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    11 hours ago, smk4565 said:

    EV will allow them to do this.  Where as you can't fit a supercharged V8 into a GMC Terrain, you can put 2 electric motors making 500 hp in there.  You can put 500 hp in a Trax or a Bolt and have an EV that is like $30k after tax credits that can beat a $150,000 Corvette Z06 in a drag race.  EV lets you make anything fast, which will also make the performance cars of yesterday look bad. 

    CAFE is basically the reason small trucks are dead, the Maverick only meets CAFE because it is a hybrid.  But in EV land, GM can bring back a small truck like a Maverick, have a 200 hp version, a 400 hp dual motor, an 800 hp quad motor if they want to.

     

     

    Yes. That is EXACTLY why I mentioned the Typhoon and Syclone with the same breath as hinting at battery electric technology and why I think that Mazda offering an inline 6 at THIS point in time to change image is too little too late. 

    I am not at all surprised at GMC never again revisiting a speed performance smallish SUV and pick-up truck.  The Syclone and Typhoon were not well recieved by the public back in the day.  The concept of zero ground clearance and no hauling capacity on utilitaerian vehicles  confused people.  And GMC as a brand wasnt coveted either.  But like you said, today is a different time.  GMC has brand cachet where GMC could re-enter the realm of speed oriented CUVs and pick-ups and join the ranks of Porsche Cayennes, Lambo Urus and the like with Battery Electrics.   As you said.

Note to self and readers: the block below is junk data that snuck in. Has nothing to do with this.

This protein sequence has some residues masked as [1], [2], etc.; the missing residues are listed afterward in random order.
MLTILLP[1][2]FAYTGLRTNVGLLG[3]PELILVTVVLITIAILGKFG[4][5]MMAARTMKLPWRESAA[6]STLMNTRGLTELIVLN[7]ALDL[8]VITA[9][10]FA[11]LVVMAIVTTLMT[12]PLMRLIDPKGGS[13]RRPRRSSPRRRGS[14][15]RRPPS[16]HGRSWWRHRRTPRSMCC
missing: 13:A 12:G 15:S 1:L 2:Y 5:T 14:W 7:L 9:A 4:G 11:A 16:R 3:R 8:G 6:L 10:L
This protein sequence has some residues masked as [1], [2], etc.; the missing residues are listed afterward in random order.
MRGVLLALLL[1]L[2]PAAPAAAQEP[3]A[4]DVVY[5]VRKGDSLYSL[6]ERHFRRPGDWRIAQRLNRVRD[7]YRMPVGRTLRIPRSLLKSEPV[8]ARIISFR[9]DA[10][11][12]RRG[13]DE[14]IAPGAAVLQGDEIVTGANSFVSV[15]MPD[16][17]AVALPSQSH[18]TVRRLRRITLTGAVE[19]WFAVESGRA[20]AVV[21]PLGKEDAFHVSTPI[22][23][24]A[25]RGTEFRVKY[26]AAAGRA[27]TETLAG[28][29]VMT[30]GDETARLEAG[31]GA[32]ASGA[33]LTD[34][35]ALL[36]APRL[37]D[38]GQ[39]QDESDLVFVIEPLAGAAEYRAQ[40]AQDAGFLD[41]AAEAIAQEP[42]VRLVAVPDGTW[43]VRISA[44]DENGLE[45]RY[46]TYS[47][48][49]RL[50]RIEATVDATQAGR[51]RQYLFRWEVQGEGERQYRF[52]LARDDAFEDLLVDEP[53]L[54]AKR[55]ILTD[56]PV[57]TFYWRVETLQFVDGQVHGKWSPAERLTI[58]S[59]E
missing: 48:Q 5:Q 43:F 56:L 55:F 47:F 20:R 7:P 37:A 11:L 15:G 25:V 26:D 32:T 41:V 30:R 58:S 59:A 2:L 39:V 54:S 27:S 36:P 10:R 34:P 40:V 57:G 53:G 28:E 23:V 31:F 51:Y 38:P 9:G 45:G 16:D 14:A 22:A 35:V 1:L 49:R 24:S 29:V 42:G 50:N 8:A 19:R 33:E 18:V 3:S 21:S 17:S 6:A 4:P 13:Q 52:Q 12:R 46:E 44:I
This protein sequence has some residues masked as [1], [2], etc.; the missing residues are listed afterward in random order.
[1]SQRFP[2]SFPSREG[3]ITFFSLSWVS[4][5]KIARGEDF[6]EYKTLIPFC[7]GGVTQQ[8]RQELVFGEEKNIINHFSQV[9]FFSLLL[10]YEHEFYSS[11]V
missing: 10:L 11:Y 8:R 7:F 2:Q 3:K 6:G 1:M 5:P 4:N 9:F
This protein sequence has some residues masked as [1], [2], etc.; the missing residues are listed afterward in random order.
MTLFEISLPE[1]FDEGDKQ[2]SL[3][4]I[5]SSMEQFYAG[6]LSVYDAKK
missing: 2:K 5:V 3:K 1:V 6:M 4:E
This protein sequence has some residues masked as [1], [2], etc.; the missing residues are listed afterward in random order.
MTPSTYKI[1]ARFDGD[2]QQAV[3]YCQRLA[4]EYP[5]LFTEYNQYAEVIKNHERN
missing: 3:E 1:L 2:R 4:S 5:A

12 hours ago, smk4565 said:

    I don't think there is any negative to the Inline 6 other than they are too long/wide if you try to put it in a front wheel drive car.  And most car makers the past 40 years wanted to build mediocre front wheel drive cars.  Unless you have a V12, nothing is going to beat inline 6 smoothness.

    I think inline 6s are OVERrated.  

    Smoothness is just about the ONLY advantage I see in the world that consisted of stringent CAFE measures, downsize-ment and fuel economy.  From the 1970s until just about the 2000s.   The V6, in longtitude form in a RWD config but ESPECIALLY in tranverse form for FWD was just about THE only way to go.   For packaging purposes because cars did get smaller but I6 were also gas guzzlers...   

    Inline 6s made sense again from 2000s up until today because of new technologies making I6s more frugal on gasoline consumption.  Couple that with turbocharging and these engines were beasts.  But then again, supercharged V8s not only come in smaller packages as compared to I6s, especially in OHV form, may make similar power, but a whole LOT more TORQUE...